Function concatenateRange(r As Range, Optional delimiter As String = “”)
    Dim result As String
    Dim x As Range
    result = “”

    For Each x In r.Cells
    result = result & delimiter & IIf(x.value = “”, “”, Application.WorksheetFunction.Text(x.value, x.NumberFormat))
    Next x

    concatenateRange = Mid(result, Len(delimiter) + 1)
    End Function

    Rick

  7. Hello,

    I think that the subject leads to very imaginative codings ;-)
    I’ve for my part built a function that concatenate 1024 characters-long strings with/without a separator that I can use in a spreadsheet and a “index” parameter let me access the output substrings (I mean if the concatenation goes over 1024).

    here’s a simplier code, to show differents codings as above.

    Function range_Concatenate(ByRef Plage As Range, Optional Separateur$) As String
    ‘first posted on the web by LL
    Application.Volatile: Dim i&:

    If Plage.count = 1 Then range_Concatenate = Plage(1): Exit Function

    range_Concatenate = Plage(1)
    For i = 2 To Plage.count
        If Len(Plage(i))  0 Then range_Concatenate = range_Concatenate & Separateur & Plage(i)
    Next i
    End Function

  8. Here’s a function that I built and that used to go along with the previous one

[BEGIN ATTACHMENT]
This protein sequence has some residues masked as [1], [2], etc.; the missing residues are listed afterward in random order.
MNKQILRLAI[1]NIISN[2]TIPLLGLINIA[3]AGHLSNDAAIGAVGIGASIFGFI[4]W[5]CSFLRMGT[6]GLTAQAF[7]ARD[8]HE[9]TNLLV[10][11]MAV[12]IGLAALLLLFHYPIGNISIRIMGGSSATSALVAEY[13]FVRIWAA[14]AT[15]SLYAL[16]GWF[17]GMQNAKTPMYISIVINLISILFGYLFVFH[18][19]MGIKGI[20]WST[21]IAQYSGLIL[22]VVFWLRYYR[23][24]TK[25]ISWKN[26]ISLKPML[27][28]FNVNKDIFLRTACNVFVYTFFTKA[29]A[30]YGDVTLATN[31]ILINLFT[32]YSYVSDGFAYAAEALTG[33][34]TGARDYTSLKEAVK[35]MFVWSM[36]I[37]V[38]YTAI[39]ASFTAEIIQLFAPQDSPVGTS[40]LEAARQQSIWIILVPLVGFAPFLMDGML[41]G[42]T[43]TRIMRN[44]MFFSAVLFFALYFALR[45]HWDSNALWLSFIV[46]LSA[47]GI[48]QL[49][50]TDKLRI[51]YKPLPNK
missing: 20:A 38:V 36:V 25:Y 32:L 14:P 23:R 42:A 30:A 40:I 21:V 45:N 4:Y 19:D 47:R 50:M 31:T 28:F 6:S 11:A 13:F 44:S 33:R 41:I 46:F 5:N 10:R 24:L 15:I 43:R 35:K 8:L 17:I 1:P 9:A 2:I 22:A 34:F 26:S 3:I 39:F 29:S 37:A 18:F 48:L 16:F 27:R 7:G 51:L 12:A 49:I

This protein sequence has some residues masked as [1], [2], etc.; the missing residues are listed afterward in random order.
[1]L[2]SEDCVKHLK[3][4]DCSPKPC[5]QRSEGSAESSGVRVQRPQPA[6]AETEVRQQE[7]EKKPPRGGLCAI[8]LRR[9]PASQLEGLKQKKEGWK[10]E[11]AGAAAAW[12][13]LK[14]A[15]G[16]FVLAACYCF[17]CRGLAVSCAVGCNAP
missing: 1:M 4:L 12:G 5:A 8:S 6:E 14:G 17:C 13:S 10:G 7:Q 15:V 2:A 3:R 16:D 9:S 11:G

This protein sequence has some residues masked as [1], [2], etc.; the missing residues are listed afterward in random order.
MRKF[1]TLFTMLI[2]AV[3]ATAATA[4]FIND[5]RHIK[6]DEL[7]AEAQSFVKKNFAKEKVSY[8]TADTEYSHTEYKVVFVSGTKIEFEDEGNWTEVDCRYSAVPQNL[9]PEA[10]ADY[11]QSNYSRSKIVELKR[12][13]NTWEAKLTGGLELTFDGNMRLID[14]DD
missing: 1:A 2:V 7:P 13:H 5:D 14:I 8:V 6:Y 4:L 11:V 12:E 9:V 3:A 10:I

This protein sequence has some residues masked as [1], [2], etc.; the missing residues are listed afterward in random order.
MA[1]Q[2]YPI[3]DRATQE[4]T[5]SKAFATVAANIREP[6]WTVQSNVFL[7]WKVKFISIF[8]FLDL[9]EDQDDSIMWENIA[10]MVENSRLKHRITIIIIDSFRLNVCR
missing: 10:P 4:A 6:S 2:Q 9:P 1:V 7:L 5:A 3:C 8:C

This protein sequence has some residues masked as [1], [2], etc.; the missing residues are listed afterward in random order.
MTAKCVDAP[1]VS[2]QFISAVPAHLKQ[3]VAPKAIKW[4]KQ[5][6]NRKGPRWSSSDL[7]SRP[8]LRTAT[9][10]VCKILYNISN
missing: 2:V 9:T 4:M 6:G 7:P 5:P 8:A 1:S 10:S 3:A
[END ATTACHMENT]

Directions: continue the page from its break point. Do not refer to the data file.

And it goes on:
Public Function UDF_PutInClipboard(Optional HandledData As Variant)
    Dim dobPressepapiers As DataObject
    Set dobPressepapiers = New DataObject
    If IsEmpty(HandledData) Then Exit Function
    If IsObject(HandledData) Then If HandledData Is Nothing Then UDF_PutInClipboard = CVErr(xlErrNA): Exit Function
    If TypeName(HandledData) = “String” Then dobPressepapiers.SetText HandledData _
        Else UDF_PutInClipboard = CVErr(xlErrNA): Exit Function
    dobPressepapiers.PutInClipboard
    End Function
  9. I recently wrote an updated function today for a specific program input. It concatenates cells, but will compact ranges of values that are continuous.
    e.g. Cells 1,2,3,4,5,8,9,10,15 will return a result “1-5,8-10,15”.
    Here is the code. You can change the defaults of the optional parameters to suit your needs:

    Function compactRange(r As Range, _
    Optional endWithDelimiter As Boolean = True, _
    Optional delimiter As String = ",", _
    Optional rangeDelimiter As String = "-")
    Dim result As String
    Dim x As Range
    Dim inRange As Boolean
    Dim lastX As Long

    result = ""
    lastX = -999 ' just a number we won't accidentally have in our data
    inRange = False

    For Each x In r.Cells
    If x = lastX + 1 Then
    If inRange Then
    'add nothing
    Else
    'start a range
    result = result & rangeDelimiter
    inRange = True
    End If
    Else
    If inRange Then
    'complete the range
    result = result & lastX
    inRange = False
    End If
    result = result & delimiter & IIf(x.Value = "", "", Application.WorksheetFunction.Text(x.Value, x.NumberFormat))
    End If
    lastX = x
    Next x
    If endWithDelimiter Then result = result & delimiter

    compactRange = Mid(result, Len(delimiter) + 1) 'cuts the delimiter off the start of the string
    End Function

    Enjoy.
    Rick